# finding current in inductor. series RLC. piecewise voltage source.

#### John Christopher Martin

Joined Jan 10, 2016
3
here is the question.

(1 point) A 5 mH inductor, a 25 μF capacitor, and a 20 Ω resistor are in series with a voltage source vs(t). The voltage source is zero prior to t=0. At t=0, it jumps to 75 V. At t=1 ms, it drops to zero. At t=2 ms it again jumps to 75 V, and it continues in the same periodic fashion. Find the current the source supplies at:
(a) t=0−
(b) t=0+
(c) t=1 ms
(d) t=2 ms

I was able to figure out a, b, and c. I don't know what to do to get (d).

#### WBahn

Joined Mar 31, 2012
26,398
What is different about (d) relative to (c) that is causing problems?

#### RBR1317

Joined Nov 13, 2010
690
For part (d) would you calculate the response for t=2- or t=2+? Would it make a difference? Did it make a difference for part (a) & part (b)?

If you form the input pulse from the superposition of time-shifted step functions, can you then calculate the pulse response as the superposition of the responses to time-shifted step functions?

#### WBahn

Joined Mar 31, 2012
26,398
What analysis tools do you presently have available to you? Have you been introduces to Laplace transforms yet?

#### Bordodynov

Joined May 20, 2015
2,983

#### MrAl

Joined Jun 17, 2014
8,874
here is the question.

(1 point) A 5 mH inductor, a 25 μF capacitor, and a 20 Ω resistor are in series with a voltage source vs(t). The voltage source is zero prior to t=0. At t=0, it jumps to 75 V. At t=1 ms, it drops to zero. At t=2 ms it again jumps to 75 V, and it continues in the same periodic fashion. Find the current the source supplies at:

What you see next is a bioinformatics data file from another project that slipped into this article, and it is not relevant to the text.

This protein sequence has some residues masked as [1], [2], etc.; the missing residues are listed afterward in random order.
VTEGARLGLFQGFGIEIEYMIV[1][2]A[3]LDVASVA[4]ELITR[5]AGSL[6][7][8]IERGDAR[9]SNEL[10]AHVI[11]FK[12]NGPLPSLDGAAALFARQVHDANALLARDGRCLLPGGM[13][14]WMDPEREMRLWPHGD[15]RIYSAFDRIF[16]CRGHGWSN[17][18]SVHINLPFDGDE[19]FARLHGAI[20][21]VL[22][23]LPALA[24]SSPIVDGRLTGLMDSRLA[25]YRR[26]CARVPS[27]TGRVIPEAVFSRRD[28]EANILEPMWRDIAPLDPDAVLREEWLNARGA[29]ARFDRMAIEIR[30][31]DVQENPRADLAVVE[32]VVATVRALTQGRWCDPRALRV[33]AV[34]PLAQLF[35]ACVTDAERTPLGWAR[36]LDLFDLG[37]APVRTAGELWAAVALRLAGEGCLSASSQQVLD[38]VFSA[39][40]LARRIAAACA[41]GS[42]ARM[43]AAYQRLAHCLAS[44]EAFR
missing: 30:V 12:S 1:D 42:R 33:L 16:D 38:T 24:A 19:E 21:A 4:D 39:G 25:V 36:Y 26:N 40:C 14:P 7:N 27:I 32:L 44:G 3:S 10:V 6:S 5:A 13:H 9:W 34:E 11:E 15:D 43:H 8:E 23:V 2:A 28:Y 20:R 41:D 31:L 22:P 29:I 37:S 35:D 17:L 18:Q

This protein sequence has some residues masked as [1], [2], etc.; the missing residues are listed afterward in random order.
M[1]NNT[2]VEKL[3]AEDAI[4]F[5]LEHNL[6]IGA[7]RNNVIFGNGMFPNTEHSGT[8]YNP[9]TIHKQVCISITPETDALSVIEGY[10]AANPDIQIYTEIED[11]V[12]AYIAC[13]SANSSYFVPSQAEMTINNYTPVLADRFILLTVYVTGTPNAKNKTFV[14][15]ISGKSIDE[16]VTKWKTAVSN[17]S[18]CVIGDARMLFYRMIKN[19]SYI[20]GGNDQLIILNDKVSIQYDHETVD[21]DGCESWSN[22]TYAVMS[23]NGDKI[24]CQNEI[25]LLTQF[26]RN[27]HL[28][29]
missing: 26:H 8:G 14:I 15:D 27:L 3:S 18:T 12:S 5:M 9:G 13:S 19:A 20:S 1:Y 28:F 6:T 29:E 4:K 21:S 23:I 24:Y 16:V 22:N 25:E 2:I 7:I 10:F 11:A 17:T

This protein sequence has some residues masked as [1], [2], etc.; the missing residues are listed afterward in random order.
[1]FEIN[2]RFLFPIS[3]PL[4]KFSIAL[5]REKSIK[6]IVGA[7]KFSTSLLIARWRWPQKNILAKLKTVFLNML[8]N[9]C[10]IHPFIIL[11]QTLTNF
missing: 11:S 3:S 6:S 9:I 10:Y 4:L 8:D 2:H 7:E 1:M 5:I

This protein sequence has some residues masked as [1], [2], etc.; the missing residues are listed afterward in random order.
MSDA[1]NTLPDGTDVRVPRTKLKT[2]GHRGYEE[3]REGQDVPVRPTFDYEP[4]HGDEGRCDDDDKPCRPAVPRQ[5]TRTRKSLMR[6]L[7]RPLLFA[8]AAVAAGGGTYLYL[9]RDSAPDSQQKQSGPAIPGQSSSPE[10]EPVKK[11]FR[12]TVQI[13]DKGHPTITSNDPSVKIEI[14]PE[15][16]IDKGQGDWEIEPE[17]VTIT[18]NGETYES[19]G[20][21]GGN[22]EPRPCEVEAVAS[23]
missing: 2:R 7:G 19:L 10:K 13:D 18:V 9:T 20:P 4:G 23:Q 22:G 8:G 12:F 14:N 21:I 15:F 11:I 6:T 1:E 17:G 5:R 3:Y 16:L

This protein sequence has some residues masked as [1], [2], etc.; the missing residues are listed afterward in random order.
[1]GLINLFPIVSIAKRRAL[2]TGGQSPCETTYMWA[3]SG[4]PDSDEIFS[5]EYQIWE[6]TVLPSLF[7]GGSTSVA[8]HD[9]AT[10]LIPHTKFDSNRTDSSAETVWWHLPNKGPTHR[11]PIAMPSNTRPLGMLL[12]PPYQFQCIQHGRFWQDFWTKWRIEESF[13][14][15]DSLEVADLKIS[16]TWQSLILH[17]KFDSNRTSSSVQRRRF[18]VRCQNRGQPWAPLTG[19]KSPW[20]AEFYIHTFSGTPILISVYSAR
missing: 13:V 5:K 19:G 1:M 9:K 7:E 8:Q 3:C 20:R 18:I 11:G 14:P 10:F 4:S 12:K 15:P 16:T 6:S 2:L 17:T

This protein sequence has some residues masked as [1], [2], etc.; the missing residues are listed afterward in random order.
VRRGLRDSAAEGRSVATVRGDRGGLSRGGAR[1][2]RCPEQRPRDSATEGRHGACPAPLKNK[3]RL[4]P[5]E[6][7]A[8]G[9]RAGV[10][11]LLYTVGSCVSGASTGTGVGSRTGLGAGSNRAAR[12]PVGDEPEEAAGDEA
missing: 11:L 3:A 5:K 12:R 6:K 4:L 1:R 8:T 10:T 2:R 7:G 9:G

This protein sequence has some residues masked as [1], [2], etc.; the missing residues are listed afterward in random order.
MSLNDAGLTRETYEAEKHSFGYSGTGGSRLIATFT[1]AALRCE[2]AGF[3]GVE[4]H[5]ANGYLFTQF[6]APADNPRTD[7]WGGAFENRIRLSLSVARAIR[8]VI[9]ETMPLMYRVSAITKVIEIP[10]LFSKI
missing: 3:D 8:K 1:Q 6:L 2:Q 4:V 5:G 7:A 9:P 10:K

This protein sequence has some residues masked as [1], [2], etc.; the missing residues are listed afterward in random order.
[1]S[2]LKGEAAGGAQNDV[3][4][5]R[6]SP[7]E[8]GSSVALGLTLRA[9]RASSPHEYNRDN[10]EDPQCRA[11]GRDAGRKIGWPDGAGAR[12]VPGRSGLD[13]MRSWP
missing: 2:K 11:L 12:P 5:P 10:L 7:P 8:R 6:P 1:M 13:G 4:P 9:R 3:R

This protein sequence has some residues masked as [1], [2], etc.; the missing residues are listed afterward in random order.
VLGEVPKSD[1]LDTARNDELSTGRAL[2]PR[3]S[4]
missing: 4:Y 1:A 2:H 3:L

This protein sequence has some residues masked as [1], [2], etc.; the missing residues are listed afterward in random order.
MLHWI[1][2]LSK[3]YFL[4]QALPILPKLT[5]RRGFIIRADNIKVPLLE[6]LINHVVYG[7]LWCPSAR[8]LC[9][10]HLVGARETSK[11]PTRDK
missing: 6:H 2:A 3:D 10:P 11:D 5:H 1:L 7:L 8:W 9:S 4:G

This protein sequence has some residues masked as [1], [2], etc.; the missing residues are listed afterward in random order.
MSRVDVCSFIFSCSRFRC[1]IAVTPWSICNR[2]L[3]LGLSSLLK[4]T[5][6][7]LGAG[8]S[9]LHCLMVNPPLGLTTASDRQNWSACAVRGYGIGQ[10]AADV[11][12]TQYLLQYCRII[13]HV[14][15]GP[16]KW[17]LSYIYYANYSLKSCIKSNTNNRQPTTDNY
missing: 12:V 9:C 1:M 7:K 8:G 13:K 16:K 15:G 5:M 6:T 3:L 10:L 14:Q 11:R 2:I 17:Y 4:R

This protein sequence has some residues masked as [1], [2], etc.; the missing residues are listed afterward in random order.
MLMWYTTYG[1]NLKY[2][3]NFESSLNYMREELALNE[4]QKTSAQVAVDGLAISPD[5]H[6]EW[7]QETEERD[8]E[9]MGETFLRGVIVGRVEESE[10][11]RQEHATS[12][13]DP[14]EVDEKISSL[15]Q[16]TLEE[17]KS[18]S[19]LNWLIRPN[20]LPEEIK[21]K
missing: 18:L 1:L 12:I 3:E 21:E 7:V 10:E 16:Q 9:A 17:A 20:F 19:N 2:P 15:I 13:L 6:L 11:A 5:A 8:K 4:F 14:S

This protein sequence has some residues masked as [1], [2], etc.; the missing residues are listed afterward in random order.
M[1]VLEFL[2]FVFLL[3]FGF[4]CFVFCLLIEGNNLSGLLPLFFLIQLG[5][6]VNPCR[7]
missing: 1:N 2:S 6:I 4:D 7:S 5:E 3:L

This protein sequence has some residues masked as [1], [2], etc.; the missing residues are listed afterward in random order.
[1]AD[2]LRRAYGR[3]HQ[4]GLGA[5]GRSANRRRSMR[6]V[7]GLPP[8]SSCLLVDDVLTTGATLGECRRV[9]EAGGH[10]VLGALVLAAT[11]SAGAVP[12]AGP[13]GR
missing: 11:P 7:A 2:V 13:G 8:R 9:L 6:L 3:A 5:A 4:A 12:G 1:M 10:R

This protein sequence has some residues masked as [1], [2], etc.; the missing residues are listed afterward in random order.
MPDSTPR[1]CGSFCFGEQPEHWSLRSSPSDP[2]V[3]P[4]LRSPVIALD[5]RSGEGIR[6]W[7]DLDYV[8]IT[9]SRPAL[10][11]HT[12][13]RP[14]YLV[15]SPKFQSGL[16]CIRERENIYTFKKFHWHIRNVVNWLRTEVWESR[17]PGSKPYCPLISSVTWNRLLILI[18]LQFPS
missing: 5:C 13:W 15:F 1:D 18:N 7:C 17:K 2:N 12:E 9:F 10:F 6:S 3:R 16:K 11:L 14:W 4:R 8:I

(a) t=0−
(b) t=0+
(c) t=1 ms
(d) t=2 ms

I was able to figure out a, b, and c. I don't know what to do to get (d).
Hi,

The main thing here is that for the second pulse there will be initial conditions to deal with. The first pulse establishes initial conditions that will be present when the second pulse arrives. What this usually means is you would write the equations for the RLC circuit but those equations would also contain expressions for the initial conditions, and one way to do this is to add initial condition generators to the circuit before you start. Once you have those equations, for the first pulse you set all initial conditions to zero, then at the end of the first period just before the start of the next pulse you use the solution results for the voltage across the cap and the current through the inductor as the initial conditions for the next pulse.
So really you have to solve for the desired response(s) AND the additional responses of the voltage across the cap and the current through the inductor. This gives you solutions for any pulse at any time later.
If you need to solve for a pulse train in closed form that is a bit more difficult so we'll wait on that one. For now it just seems you need to solve for two pulses and that is a lot easier.

Also as others have already suggested, it would be good if you could describe your math background a little so we know what kind of solution will be acceptable to you at this point in your studies. For example, Laplace, State Space, etc.